Argus Leader Media reporter John Hult will join me at 3 today to talk about stories he wrote on the Indian Child Welfare Act for Sunday’s edition and the fallout from an NPR story more than a year ago.
I’m an NPR fan. I’m a listener and a supporter. The political reporting is top notch. I love the science and court stories. The music and literature and everything is just plain good. I learn something every day. Which is why I was so interested when I heard NPR was in the state investigating the application of the Indian Child Welfare Act.
Obviously, with a 10 percent Native American population, South Dakota has a strong connection to the ICWA, which was passed in 1978. But our connection is deeper than most because former Sen. Jim Abourezk was one of the prime drivers of the legislation.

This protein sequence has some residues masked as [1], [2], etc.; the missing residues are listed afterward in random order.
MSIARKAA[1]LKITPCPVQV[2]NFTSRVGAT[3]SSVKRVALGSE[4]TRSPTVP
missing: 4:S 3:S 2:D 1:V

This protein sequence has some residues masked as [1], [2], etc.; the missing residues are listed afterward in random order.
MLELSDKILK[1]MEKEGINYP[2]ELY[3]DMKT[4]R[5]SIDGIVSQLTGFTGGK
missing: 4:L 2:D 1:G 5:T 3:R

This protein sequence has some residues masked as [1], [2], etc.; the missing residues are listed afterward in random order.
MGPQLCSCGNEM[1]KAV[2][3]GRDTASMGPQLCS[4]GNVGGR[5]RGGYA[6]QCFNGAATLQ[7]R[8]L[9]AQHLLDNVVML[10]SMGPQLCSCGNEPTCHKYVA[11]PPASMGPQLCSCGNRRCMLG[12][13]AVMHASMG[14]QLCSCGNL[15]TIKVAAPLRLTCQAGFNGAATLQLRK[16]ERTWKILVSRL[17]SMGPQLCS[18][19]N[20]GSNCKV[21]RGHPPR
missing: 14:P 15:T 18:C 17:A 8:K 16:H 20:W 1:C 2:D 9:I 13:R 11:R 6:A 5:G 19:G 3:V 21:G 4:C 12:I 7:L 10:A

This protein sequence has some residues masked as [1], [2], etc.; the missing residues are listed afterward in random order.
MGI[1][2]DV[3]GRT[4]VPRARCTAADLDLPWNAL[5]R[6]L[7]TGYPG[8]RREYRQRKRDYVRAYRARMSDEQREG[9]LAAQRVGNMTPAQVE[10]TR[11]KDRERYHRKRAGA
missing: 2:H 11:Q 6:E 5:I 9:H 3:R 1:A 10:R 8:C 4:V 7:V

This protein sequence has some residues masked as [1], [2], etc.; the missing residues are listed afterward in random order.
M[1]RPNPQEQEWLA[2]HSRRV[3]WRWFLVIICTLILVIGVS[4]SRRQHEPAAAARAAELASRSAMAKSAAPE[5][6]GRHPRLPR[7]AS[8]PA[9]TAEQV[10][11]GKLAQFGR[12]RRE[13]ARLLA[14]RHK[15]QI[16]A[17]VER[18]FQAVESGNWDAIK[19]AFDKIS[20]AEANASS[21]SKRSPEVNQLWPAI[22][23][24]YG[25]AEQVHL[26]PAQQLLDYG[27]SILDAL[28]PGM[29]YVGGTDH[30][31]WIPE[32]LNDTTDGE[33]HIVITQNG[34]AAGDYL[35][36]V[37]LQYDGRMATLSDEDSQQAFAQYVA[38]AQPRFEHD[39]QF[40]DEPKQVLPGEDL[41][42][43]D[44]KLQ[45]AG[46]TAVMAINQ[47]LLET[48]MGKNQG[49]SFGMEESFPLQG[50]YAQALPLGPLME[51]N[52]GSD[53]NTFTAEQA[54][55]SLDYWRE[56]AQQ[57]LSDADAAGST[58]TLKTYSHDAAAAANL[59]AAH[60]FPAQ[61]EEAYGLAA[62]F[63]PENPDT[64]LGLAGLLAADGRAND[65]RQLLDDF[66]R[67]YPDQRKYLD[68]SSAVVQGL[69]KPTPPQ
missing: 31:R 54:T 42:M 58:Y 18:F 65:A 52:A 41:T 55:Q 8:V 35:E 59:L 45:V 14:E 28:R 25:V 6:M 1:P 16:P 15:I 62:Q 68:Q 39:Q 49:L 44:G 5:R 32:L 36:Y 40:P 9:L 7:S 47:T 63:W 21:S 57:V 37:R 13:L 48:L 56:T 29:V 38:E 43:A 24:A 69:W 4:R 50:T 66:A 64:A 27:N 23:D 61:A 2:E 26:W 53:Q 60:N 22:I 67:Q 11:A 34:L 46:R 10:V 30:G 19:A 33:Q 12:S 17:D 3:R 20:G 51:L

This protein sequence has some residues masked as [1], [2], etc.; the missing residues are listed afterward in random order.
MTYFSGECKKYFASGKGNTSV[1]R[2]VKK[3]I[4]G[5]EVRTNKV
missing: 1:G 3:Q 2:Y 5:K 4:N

The NPR story said the state of South Dakota was doing a woeful job of placing Native kids with Native families and suggested that money was the core of the problem, questioning whether Gov. Dennis Daugaard used his connections to funnel federal money to his former employer Children’s Home Society, while lieutenant governor.
These are legitimate questions to be sure and the stories led to discussion in Congress and eventually lawsuits, which were filed last week.
We were interested to hear the stories and immediately made some inquiries when they were broadcast. We ran into a couple issues right away. First, the budget numbers that were used and second one of the prime sources in the story, who said the state wouldn’t place Indian children in her home, wasn’t licensed by the state.
Which is too bad. Because if the basic premise of the story is correct, that South Dakota isn’t doing enough to follow the parameters of the ICWA, then the problems with the story just take away from that.